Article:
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Takagi Yoshichika of Sekkei-sha (you may remember him) has unveiled his latest project: House I in Akita prefecture of northern Japan.

The private residence, which is situated in a dense, urban setting (I feel like I always say that) posed the ever-so-common dilemma of maintaining privacy without resorting to downright seclusion. The not-so-common solution came from an unexpected object: a box.

To be clear, not just any box. Upon considering the functionality of closed boxes the architect was inspired by box-like rooms, such as bathrooms, bedrooms and closets, that are intended to close. When those boxes accumulate, certain creases, or gills, of various length and width emerge between the boxes creating an illusion of depth.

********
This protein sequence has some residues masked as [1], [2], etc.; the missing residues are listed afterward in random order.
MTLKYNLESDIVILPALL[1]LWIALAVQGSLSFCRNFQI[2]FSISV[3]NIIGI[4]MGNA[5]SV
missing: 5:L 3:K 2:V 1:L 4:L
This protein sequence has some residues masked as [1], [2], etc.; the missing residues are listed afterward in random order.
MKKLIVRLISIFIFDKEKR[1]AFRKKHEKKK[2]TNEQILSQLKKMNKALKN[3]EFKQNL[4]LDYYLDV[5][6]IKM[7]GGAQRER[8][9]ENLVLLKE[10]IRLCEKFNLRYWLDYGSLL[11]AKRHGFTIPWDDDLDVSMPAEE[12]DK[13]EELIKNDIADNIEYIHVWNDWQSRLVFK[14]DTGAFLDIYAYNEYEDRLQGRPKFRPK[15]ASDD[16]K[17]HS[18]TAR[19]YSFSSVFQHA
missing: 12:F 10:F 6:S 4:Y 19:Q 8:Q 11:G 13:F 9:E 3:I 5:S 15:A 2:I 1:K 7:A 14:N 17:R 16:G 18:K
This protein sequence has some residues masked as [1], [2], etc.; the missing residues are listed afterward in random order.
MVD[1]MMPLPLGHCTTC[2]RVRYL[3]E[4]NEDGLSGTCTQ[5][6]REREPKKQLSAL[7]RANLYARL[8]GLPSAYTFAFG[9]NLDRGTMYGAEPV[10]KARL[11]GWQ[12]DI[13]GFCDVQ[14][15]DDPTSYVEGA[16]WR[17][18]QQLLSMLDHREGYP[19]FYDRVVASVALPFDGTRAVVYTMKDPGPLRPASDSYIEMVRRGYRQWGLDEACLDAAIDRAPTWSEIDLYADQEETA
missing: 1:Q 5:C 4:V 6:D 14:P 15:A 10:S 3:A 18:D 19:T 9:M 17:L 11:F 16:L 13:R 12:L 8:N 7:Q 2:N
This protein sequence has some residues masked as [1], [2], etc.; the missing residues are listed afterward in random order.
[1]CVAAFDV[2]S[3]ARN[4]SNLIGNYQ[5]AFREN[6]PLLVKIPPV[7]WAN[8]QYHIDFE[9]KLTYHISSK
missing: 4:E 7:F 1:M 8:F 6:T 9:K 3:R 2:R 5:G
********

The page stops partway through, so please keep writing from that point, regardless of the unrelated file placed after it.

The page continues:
This very interesting banister, which reminds me of a circuit board, gets high marks for ingenuity but low marks for kid-friendliness.

The structure of the home itself comes from the very simple guideline of using the box for rooms that must close, and the space between the boxes for rooms that don’t need to close. However, the resulting home is a much more complicated set of intertwining spaces.